>>2256192Meaville sends delegates only a few days after the message is sent. At their helm is someone named Rufus Dare a man whose long pointed nose and small black eyes remind more of a shrew than a human being. He is the de facto leader of Meaville. Self-appointed. He is the only one in the village that actually owns his farmland and pays only taxes to the Count, though he is not nobility. He is, however a miser of the worst kind."I don't see how a 20% cut of the profits is fair. I mean, hell, you ain't even got an operation without our oxen."You touch your eyes. "What would you suggest then?""Hows about you buy the oxen?""As I've already explained, I don't currently have the--""I mean we loans 'em to ya. And once you pay 'em off, they're yours. For keeps. Course, you gotta pay interest in between." He nods. "Got-ta pay in-ter-est."Stewart, sitting beside you, scowls at Rufus and leans into your year. "My lord it'd obviously be cheaper to simply split the profits or rent the cattle until we can buy our own, wholesale." He says."How about if we rent them instead? A flat rate--""No, no, no. I know them tricks. Can't get me with them tricks. Ya buy 'em, and if you can't buy 'em ya loans 'em.""He's trying to push the risk onto us. If we lose the cattle, we'll still have to pay him." Whispers Stewart. "So what should I do, it doesn't seem like I have much choice.""We could ask the Count to intervene." Says Stewart."Absolutely not." Its bad enough that he's helping you with the tournament but to have him intervene in this...strangely its not the guilt which motivates you this time, but rather a feeling of shame. That somehow by doing this you would diminish in his eyes and that it would hurt you to be made smaller in that way.>Accept the terms, if all goes well you'll make enough to pay back the loan in a few months >Decline and send this shrewish man on his way, you'll find some other method>Have the Count intervene on your behalf (Contact relationship may change)
>>2256196>Decline and send this shrewish man on his way, you'll find some other methodsomething tells me these oxen are old and about to fall over and die or that they will mysteriously disappear after a few shipments.
>>2256196>Decline and send this shrewish man on his way, you'll find some other method
>>2256196>Invite him to diner.If he's half as smart as he is greedy he'll notice that we have pull with the Count (without us running to him like a little bitch) and he'll change his ask.If he doesn't we can still just send him on his merry way.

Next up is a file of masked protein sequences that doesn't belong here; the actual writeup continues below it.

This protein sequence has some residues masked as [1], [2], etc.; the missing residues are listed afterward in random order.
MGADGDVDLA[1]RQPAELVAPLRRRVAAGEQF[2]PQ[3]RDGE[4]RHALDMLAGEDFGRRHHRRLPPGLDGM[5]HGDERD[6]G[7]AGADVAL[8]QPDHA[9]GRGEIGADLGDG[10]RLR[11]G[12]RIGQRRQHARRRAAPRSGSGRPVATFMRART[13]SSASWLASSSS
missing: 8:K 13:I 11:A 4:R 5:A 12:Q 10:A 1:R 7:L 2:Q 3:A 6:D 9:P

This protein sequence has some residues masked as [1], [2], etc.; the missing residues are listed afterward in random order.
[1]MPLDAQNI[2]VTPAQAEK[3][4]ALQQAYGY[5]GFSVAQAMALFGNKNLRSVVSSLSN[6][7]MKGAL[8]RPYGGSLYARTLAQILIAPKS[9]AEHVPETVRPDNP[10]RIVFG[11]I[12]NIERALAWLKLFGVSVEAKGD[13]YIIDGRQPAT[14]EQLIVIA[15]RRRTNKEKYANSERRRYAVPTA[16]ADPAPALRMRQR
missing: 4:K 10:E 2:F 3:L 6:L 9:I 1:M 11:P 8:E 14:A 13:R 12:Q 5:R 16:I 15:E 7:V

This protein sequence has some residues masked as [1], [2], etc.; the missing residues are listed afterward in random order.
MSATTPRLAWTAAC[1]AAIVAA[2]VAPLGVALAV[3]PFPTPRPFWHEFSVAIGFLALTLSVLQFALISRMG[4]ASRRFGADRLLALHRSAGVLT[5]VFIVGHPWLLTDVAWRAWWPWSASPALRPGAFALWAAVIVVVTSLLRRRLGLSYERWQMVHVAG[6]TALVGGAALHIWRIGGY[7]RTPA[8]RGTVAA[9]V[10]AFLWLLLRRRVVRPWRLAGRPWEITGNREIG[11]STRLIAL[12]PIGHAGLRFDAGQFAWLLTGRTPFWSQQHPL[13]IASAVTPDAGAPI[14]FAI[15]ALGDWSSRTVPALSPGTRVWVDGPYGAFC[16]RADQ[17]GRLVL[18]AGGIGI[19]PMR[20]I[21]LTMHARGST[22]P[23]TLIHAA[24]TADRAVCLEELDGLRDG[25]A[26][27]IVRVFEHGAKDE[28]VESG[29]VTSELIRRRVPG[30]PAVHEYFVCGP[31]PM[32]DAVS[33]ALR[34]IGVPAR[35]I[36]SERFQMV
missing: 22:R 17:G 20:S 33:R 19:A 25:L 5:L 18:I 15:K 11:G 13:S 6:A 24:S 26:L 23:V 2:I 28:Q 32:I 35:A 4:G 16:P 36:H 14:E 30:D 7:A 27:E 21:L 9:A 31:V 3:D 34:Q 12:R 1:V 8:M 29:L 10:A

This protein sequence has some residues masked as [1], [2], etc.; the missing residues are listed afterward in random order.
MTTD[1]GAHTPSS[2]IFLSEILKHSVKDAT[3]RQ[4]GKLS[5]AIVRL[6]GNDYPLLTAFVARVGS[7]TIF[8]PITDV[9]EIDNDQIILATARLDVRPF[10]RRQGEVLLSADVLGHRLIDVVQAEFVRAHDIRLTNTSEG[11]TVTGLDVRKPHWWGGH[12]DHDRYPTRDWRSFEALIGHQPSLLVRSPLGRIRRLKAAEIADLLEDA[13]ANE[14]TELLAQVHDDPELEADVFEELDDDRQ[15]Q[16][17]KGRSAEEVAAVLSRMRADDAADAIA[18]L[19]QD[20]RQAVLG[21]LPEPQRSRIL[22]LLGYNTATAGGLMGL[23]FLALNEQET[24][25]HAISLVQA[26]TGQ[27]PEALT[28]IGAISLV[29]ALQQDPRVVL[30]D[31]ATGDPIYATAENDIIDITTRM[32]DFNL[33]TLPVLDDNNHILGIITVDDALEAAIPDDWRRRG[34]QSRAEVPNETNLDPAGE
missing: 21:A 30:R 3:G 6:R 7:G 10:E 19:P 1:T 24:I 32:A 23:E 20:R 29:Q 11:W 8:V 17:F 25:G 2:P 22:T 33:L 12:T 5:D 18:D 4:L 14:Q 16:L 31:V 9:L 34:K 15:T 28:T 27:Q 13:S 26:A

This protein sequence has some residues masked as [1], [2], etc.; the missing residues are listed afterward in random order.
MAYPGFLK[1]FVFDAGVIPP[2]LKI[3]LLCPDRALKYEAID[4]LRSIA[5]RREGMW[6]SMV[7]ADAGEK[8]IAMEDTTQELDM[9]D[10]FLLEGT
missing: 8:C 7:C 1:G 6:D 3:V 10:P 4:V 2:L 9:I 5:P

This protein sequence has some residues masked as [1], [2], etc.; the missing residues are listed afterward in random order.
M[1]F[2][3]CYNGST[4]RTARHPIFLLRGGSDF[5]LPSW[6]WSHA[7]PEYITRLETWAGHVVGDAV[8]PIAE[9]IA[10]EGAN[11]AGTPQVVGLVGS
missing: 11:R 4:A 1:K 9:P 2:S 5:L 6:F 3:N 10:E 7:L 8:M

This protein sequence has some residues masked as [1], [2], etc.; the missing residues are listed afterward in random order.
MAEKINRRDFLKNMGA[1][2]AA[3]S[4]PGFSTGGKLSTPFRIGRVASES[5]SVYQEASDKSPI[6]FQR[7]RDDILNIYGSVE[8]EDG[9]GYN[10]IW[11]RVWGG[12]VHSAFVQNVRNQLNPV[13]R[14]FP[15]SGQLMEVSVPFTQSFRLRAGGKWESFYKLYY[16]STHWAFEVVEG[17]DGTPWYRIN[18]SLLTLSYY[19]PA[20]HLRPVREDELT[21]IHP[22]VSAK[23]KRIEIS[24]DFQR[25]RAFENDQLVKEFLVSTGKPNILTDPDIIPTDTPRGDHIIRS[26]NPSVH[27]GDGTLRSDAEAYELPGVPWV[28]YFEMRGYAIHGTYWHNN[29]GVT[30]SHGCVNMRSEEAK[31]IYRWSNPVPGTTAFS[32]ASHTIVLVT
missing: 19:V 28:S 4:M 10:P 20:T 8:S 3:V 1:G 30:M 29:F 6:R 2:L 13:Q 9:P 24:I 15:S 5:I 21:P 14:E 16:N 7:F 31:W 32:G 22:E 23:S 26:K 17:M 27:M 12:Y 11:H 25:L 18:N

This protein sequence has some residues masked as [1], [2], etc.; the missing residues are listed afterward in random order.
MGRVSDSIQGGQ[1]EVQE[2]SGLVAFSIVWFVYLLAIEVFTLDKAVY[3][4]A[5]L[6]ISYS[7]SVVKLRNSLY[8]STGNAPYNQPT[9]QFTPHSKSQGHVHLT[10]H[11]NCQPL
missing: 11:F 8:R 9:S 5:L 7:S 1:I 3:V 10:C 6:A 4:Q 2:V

>>2256230changing to this
>>2256196>Decline, counter-offer.Tell him it's the neighborly thing to do, a favor now could be repaid later with potential interest. Increased business and trade through Olmsville will directly benefit Meaville from the traffic. Plus Rufus will have a larger market to sell his oxen and profit more in the long term. >>2256230I'll also second this route.
>>2256196>>Decline and send this shrewish man on his way, you'll find some other method
>>2256196>>2256230>>2256254These dudes are fucking CLEVER. Voting to second these write-ins.
>>2256230Supporting this. Self-appointed leader as he is, we've got to remind him that we're still the higher one on the social totem pole.
The manner of this man disgusts you to the core. And you’ve no doubt that any oxen he has to offer will likely drop dead or disappear the moment they’re out of sight, leaving you with nothing but debt and an intense(r) desire to wring this man’s neck. But you can’t ask the Count for help either. Your pride won’t allow it--nor this new and curious sense of shame. Instead you decide on a different strategy.“Let me think on it. In the meantime, would you like to join me for dinner?”“My lord what are you thinking!” Hisses Stewart.The shrew gives you a look that suggests he’s never been invited to anything by anyone in his entire life. Somehow you don’t doubt it. He composes himself, taking short whining breaths that are possibly the most annoying thing you’ve ever encountered. The other delegates behind him, more of a standing guard than actual representatives, keep their gaze fixed on the ground. “Well, alright. I mean I ain’t doing nothing later anyhow and if you’re inviting an all, I guess it’d be rude to de-cline.” He smiles. You resist the urge to hit him.----You move the meeting to the dining room, where your cook and the serving girls are setting the plates. You note the shrew’s eyes narrowing on the younger of the two sisters, Clara, as she passes. He actually attempts to flirt with her and throws coins to the floor in an attempt to watch her pick them up. You gesture for her to leave but the whole thing leaves another wave of revulsion in its wake that ruins your appetite. The shrew becomes chatty, talking about his land and his wealth and his “in-de-pen-dence”, and how the combination of these things make him vastly superior to the “common-man” (said as one word) and even to some nobles that “ain’t blue on the inside, not real nobles”. The reference does not elude you, but you remain silent.When the Count joins the table, the shrew’s manner changes completely. He goes rigid. Spine erect and limbs frozen solid. The Count says only one word to him, just his name as a way of recognition and greeting. The shrew squeaks out a response and then remains silent for the remainder of the dinner, not even touching the food he had so eagerly piled on his plate. He merely watches in amazement as you and the Count carry on conversations suggesting a closeness between dear friends. Afterwards, the Count offers the same single word to the shrew and the shrew bows until his back is horizontal to the floor and does not come up until the Count is out of sight. “Let’s talk about those oxen now, shall we?” You say, wiping your mouth. “I really don’t think a loan is in either of our best interests. Do you?”“N-no. Maybe not.”>Go back to the initial deal>You’ve got him now, press him and press him hard